I’ve been an entrepreneur for more than 17 years now, but it was never a dream I expected to pursue. I thought I’d go to college, have a career and a family and retire. And there was a time I was on that track. I was working as a sales engineer for Monsanto – which meant good pay, perks, and “security”. I was married to a wonderful woman whom I loved and who loved me. From the outside looking in I looked like the picture of success. Then in 1997 I faced a life-altering moment – I was arrested in New Jersey on a DWI. That forced me to admit that I wasn’t successful at the thing that mattered most – living in integrity with who I seemed to be.
I went home and talked with my wife. We agreed I needed help and I immediately started a 12-step program. Within a year, my boss said she’d never seen anyone grow so much so quickly. She recommended that Monsanto sponsor me in the Executive MBA program at Washington University in St. Louis. However, halfway through the program, my position at Monsanto was eliminated and I was the only person in the class without a job.
The MBA program has a prescribed curriculum with only two options for group electives. I decided to take the Entrepreneurship class. I held secret dreams of being an entrepreneur, but really lacked a business concept that I could believe in enough to pour my heart and soul into. When my group in the class was tasked with concepting a business to pitch to the class, I took my best shot. I told the team about the time a co-worker had come to me with the wisps of a business concept. Her mother had been in hospice care and refused to drink liquids because she hated the taste and texture of the thickening powder that she had to use to keep from choking. My colleague knew that dehydration would rob her of precious days, but she also knew that when her mother said, “I’m dying anyway, and that stuff tastes so horrible I won’t drink it,” she was stubborn enough to stick to it.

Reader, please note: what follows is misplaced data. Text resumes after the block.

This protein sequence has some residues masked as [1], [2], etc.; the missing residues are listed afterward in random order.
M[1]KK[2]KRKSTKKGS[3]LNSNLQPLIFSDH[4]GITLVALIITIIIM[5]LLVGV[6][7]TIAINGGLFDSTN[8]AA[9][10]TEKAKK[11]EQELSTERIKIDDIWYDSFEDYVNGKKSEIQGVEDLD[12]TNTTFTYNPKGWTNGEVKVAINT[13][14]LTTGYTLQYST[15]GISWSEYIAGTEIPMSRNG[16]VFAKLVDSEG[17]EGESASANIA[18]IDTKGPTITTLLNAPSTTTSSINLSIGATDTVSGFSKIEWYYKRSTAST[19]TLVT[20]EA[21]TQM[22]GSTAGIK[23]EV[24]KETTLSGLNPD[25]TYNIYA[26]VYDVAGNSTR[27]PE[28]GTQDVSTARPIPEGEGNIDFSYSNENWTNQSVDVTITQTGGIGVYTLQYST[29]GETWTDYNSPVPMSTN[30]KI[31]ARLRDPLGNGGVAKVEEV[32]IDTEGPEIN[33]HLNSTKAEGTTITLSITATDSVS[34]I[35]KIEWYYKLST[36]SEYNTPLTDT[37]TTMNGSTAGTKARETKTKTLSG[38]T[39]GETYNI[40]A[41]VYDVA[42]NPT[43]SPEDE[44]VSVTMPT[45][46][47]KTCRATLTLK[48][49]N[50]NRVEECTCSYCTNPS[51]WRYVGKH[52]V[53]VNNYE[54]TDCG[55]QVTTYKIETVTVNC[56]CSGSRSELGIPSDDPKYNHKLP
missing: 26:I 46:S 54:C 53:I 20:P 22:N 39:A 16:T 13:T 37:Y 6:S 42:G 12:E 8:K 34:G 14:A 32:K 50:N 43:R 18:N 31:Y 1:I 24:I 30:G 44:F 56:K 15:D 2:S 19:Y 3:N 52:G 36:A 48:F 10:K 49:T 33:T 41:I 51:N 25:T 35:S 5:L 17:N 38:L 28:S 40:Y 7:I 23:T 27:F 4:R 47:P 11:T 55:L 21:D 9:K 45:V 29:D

Faced with a desperate situation, she’d turned to xanthan gum as an alternative. It wasn’t easy to work with, but it was tasteless and the texture was pleasant enough that her mother was willing to consume it. I had some ideas on how to improve on this foundation but had never done anything to move it forward.
But the prospect of improving the quality of life of people who needed thickener to keep from choking was inspiring and my classmates were ecstatic to have a business concept based on an actual product. My professor pushed me and insisted that I pitch my idea to the rehabilitation teams at a nearby research hospital and nursing home. Slowly it began to dawn on me that I might have the opportunity to do work that did more than fund my life, I could change lives, maybe even save lives.
It turned out that my classmates saw the potential as well. They asked if this was more than just homework. If I moved forward they wanted to invest. They wanted to join the team. Then just as the business was beginning to show promise, and I was beginning to think I might try this entrepreneur thing, I was offered a position that was almost exactly the kind of opportunity I’d set my sights on after I was let go from Monsanto.
Starting a business is a series of question marks and every answer carries some risk. This job offer was a known quantity, all the blanks filled in. I talked it over with my wife. She had just delivered our first child and had quit her job to stay home. The choice I made would have many implications.
Since beginning the 12-step program I have been using one simple question to help me make difficult decisions. Rather than trying to work out all the long-term contingencies and possible outcomes I ask myself, “What is the next right thing to do?”
After talking at length, I had an answer. “If I turn down this job I’ll never wonder what it would have been like,” I told my wife, “and I can always get another offer. But if I abandon Simply Thick now I’ll always wonder what good I could have done.” Putting it that way made my decision clear. It didn’t mean that I would never take another job, it just meant that the next right thing to do was to stay the course with my business and see how much good I could do with it.
I know we all have days when we wonder if it wouldn’t be smarter, and easier, to just work for someone else. But looking back, I don’t wonder what would have happened if I’d taken that job. I know what would not have happened. I would not have learned the lessons I’ve learned or had the impact I’ve had.
So before you give up your dream and say “yes” to tying your future to someone else’s success, perhaps you can ask that same question, “Is this the next right thing to do?” The answer may surprise you.